It's the tale of two hamburger chains. One is the largest in the world and the other is the second largest. Both have been competitors for more than 50 years. For the better part of that half-century, McDonald's (MCD -0.35%) has gotten the better of Burger King Worldwide (BKW.DL). But lately, McDonald's has hit a rough patch, and Burger King has been quick to take advantage of its larger competitor's weakness. Now that both chains have released their fourth-quarter results, it's time for us Fools to dig in and see what's juicy.
Burger King's fourth quarter trumps McDonald's
Burger King's fourth-quarter results were much more appetizing than McDonald's. Burger King's global comparable sales increased 1.7%, while McDonald's posted a global comparable sales decrease of 0.1% in the fourth quarter. Beyond that, there were several more items in Burger King's report that looked better than McDonald's.
Overall, Burger King saw systemwide sales growth of 5.7%. Adjusted earnings before interest, taxes, depreciation, and amortization grew an impressive 14.3%, while earnings per share grew only 4.4% compared to the prior year. Burger King opened 408 new locations in the fourth quarter, and for all of 2013, the company opened 670 net new restaurants.
The fourth quarter was strong for Burger King because it was the first full quarter that the company had the Big King, BBQ Rib Sandwich, and new French fries called Satisfries on the menu. All three menu items helped to drive traffic into Burger King locations and boost sales. Foot traffic was further boosted by Burger King's new remodeling campaign, with about 30% of U.S. and Canadian locations having a newer, fresher look.
McDonald's numbers aren't that impressive
Overall, revenue increased only 2%. Operating income was flat in the fourth quarter and earnings per share were up 1% on a lower share count due to share buybacks. For McDonald's, its U.S. operations remain a serious weak spot. Comparable sales for U.S. stores fell 1.4% in the fourth quarter. Share buybacks and dividends were bright spots for investors, with McDonald's returning $1.3 billion to shareholders in the fourth quarter.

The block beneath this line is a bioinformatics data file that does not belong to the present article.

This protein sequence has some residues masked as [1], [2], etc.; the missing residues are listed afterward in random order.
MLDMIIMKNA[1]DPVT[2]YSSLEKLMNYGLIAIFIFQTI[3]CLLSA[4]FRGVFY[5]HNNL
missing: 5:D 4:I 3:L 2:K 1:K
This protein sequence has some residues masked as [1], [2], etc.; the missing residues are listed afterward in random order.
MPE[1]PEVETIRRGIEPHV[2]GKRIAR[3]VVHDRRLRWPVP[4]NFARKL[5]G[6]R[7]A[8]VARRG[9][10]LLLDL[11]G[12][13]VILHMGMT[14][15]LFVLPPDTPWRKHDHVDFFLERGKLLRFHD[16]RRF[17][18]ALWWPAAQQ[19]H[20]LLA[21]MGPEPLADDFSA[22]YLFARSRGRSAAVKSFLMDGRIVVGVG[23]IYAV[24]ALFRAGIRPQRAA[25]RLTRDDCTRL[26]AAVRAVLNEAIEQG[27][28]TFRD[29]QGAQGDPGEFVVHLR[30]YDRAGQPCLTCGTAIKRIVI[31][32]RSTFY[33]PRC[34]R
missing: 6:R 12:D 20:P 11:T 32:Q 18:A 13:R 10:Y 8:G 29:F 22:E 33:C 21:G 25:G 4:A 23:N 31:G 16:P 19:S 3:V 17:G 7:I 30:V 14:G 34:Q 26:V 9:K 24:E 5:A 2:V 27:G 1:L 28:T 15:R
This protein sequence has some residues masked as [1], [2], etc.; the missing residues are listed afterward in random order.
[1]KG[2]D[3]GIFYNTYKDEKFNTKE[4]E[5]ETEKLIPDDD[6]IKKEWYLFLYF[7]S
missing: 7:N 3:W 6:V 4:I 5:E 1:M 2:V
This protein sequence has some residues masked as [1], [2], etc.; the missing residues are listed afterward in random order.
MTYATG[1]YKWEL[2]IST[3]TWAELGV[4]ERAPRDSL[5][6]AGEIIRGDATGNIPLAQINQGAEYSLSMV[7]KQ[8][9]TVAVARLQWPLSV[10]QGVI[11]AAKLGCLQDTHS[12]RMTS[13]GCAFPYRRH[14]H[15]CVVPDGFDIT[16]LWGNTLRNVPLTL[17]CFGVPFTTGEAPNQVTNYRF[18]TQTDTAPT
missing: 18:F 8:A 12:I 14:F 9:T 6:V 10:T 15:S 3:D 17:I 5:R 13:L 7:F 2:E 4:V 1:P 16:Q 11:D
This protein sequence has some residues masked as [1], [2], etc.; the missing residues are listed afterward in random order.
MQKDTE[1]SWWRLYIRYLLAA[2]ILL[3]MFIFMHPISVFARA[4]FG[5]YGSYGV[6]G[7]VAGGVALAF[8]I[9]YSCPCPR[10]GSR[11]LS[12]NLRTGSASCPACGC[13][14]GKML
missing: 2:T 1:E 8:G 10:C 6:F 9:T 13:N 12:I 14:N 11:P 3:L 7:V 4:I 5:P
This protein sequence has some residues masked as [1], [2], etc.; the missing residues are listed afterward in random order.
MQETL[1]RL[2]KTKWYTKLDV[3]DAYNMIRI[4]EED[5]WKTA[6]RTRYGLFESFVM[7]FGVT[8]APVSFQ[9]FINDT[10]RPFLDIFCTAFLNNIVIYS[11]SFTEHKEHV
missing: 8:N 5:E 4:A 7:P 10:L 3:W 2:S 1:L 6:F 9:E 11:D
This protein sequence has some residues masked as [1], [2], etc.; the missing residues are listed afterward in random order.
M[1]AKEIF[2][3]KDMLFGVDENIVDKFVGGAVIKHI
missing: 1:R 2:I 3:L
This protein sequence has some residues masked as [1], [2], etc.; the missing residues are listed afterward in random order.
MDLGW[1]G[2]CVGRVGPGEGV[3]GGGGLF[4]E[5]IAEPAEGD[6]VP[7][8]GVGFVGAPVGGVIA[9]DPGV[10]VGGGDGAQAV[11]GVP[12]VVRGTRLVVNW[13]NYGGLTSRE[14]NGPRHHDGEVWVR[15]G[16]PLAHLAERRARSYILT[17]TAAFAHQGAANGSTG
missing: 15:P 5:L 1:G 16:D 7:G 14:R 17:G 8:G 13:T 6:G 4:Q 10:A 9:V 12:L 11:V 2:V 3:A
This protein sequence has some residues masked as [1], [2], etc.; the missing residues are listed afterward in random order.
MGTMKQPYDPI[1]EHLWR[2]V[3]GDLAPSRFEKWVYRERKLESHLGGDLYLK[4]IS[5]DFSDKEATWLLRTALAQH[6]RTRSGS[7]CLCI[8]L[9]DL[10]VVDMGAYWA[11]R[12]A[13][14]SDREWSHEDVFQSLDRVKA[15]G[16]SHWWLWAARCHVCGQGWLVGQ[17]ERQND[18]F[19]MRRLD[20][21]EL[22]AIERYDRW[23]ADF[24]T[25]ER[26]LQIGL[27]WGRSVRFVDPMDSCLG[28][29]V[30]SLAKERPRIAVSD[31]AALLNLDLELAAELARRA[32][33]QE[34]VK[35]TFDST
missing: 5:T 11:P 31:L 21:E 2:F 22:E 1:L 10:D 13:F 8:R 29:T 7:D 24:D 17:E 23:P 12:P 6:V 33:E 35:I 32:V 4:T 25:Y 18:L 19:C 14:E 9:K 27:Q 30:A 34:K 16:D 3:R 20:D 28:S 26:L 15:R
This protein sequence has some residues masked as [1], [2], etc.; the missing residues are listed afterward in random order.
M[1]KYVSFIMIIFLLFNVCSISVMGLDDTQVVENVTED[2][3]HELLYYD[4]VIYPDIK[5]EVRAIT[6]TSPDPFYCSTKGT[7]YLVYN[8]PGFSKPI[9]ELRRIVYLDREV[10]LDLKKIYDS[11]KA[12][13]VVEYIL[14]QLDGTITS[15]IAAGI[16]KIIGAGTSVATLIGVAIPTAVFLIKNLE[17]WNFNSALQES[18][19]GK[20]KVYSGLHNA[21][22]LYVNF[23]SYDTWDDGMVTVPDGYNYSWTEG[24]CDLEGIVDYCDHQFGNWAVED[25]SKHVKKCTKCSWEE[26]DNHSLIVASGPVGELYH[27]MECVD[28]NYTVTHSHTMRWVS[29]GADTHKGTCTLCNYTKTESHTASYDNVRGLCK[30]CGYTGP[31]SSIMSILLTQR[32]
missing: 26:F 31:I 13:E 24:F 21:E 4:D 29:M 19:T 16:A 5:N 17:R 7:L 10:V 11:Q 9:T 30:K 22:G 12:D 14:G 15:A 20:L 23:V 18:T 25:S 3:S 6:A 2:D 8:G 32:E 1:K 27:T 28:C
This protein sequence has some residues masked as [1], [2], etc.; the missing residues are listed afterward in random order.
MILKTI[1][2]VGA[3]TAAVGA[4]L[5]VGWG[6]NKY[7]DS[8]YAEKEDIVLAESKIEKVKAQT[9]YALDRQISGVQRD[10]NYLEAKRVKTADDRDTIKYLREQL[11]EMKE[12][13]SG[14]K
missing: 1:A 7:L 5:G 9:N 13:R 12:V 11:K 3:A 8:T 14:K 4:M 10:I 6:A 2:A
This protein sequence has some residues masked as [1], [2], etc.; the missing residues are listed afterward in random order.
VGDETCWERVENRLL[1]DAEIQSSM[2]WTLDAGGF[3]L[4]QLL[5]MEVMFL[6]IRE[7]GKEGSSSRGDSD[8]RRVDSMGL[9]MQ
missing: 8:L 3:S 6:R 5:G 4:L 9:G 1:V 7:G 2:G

Outlook for 2014
Burger King is focused on continuing to update its existing locations with its remodeling program. By 2015, the chain expects to have 40% of all locations refurbished. Locations with the new look have seen a 10% to 15% boost in sales, which justifies the $300,000 to $350,000 cost of the remodel per location.
This year Burger King is hoping its new menu items continue to drive sales. Most notably among these menu items is the Big King, which Burger King is hoping to be a Big Mac killer. Burger King is also hoping its revamped breakfast menu can grab some of McDonald's dominance in that day-part.
McDonald's plans on being aggressive this year to make up for last year's lost sales. This year the company plans to spend about $3 billion to open 1,500 to 1,600 new restaurants and remodel 1,000 existing locations. McDonald's looks to also reward shareholders with more than $5 billion in dividends and share repurchases.
McDonald's biggest problem appears to be that the company keeps tinkering with its menu. The chain keeps hoping for a new blockbuster menu item that will propel sales, and so far it hasn't found that item. In the last year, McDonald's has tried chicken wings, sought to challenge Starbucks in coffee, and expanded its Dollar Menu. Hopefully, this year McDonald's will either simplify its menu or offer up a new menu item that resonates with its customers.
How do shares look?
Burger King trades at 27 times next year's earnings. Shares have risen an impressive 48% in the past year on the back of the company's refranchising initiatives. As Burger King has exited owning its locations, it has seen its operating margin rise to almost 45%. Burger King has more than $764 million in cash for investment this year.
McDonald's trades at only 15 times next year's earnings. Shares are up slightly more than 1% in the past year, as investors have been concerned about the sluggish sales growth seen at McDonald's locations. McDonald's still owns quite a large number of its own locations and doesn't have quite as high an operating margin as Burger King, but it still sports an impressive 30% operating margin. Investors remain attracted to shares of McDonald's for its 3.4% dividend yield, which is one of the highest in the restaurant space.
Right now, there's no arguing with the success Burger King is having against McDonald's. Burger King has the momentum and is delivering not only menu innovations but returns to shareholders, with share price appreciation in the past year. McDonald's, even though it's the largest hamburger chain in the world, is having to play catch-up to the No. 2 chain in the world. It certainly looks to be an exciting year as the burger wars continue.